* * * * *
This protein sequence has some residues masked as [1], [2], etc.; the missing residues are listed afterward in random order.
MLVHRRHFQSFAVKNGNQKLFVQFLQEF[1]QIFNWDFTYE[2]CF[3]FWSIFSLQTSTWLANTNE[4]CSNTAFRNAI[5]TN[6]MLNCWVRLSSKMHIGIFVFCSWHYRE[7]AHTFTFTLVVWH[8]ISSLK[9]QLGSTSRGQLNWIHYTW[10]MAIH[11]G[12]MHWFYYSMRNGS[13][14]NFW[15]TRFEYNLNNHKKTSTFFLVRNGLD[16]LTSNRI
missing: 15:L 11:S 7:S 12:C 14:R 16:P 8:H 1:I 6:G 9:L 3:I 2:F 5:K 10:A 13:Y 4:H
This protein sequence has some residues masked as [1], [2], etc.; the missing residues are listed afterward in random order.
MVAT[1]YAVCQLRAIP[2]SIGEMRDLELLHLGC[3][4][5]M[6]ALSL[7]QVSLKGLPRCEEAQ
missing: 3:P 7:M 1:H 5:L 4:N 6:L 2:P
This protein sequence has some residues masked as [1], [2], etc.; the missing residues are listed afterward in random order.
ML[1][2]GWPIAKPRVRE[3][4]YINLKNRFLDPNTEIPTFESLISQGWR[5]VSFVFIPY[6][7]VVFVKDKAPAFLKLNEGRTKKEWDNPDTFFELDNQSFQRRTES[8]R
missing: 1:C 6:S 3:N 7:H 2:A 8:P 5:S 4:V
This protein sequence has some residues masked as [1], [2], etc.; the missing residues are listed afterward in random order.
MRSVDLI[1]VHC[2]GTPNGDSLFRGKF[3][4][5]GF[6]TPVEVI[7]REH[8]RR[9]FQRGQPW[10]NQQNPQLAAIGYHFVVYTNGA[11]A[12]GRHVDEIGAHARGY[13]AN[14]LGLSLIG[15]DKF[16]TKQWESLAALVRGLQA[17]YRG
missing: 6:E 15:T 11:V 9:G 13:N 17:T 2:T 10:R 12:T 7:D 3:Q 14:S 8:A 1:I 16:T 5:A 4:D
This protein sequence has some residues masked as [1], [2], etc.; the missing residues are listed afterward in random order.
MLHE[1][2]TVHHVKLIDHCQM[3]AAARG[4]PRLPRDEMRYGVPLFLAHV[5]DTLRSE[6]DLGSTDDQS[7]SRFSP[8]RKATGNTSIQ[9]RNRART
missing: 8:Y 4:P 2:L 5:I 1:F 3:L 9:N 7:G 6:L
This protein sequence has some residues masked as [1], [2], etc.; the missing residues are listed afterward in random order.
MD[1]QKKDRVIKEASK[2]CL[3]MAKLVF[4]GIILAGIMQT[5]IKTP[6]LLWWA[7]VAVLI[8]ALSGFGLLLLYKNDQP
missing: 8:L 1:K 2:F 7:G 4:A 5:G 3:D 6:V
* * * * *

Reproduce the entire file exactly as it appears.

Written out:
This protein sequence has some residues masked as [1], [2], etc.; the missing residues are listed afterward in random order.
MLVHRRHFQSFAVKNGNQKLFVQFLQEF[1]QIFNWDFTYE[2]CF[3]FWSIFSLQTSTWLANTNE[4]CSNTAFRNAI[5]TN[6]MLNCWVRLSSKMHIGIFVFCSWHYRE[7]AHTFTFTLVVWH[8]ISSLK[9]QLGSTSRGQLNWIHYTW[10]MAIH[11]G[12]MHWFYYSMRNGS[13][14]NFW[15]TRFEYNLNNHKKTSTFFLVRNGLD[16]LTSNRI
missing: 15:L 11:S 7:S 12:C 14:R 16:P 8:H 1:I 6:G 9:L 3:I 2:F 5:K 10:A 13:Y 4:H
This protein sequence has some residues masked as [1], [2], etc.; the missing residues are listed afterward in random order.
MVAT[1]YAVCQLRAIP[2]SIGEMRDLELLHLGC[3][4][5]M[6]ALSL[7]QVSLKGLPRCEEAQ
missing: 3:P 7:M 1:H 5:L 4:N 6:L 2:P
This protein sequence has some residues masked as [1], [2], etc.; the missing residues are listed afterward in random order.
ML[1][2]GWPIAKPRVRE[3][4]YINLKNRFLDPNTEIPTFESLISQGWR[5]VSFVFIPY[6][7]VVFVKDKAPAFLKLNEGRTKKEWDNPDTFFELDNQSFQRRTES[8]R
missing: 1:C 6:S 3:N 7:H 2:A 8:P 5:S 4:V
This protein sequence has some residues masked as [1], [2], etc.; the missing residues are listed afterward in random order.
MRSVDLI[1]VHC[2]GTPNGDSLFRGKF[3][4][5]GF[6]TPVEVI[7]REH[8]RR[9]FQRGQPW[10]NQQNPQLAAIGYHFVVYTNGA[11]A[12]GRHVDEIGAHARGY[13]AN[14]LGLSLIG[15]DKF[16]TKQWESLAALVRGLQA[17]YRG
missing: 6:E 15:T 11:V 9:G 13:N 17:T 2:T 10:R 12:T 7:D 3:Q 14:S 8:A 1:I 16:T 5:A 4:D
This protein sequence has some residues masked as [1], [2], etc.; the missing residues are listed afterward in random order.
MLHE[1][2]TVHHVKLIDHCQM[3]AAARG[4]PRLPRDEMRYGVPLFLAHV[5]DTLRSE[6]DLGSTDDQS[7]SRFSP[8]RKATGNTSIQ[9]RNRART
missing: 8:Y 4:P 2:L 5:I 1:F 3:L 9:N 7:G 6:L
This protein sequence has some residues masked as [1], [2], etc.; the missing residues are listed afterward in random order.
MD[1]QKKDRVIKEASK[2]CL[3]MAKLVF[4]GIILAGIMQT[5]IKTP[6]LLWWA[7]VAVLI[8]ALSGFGLLLLYKNDQP
missing: 8:L 1:K 2:F 7:G 4:A 5:G 3:D 6:V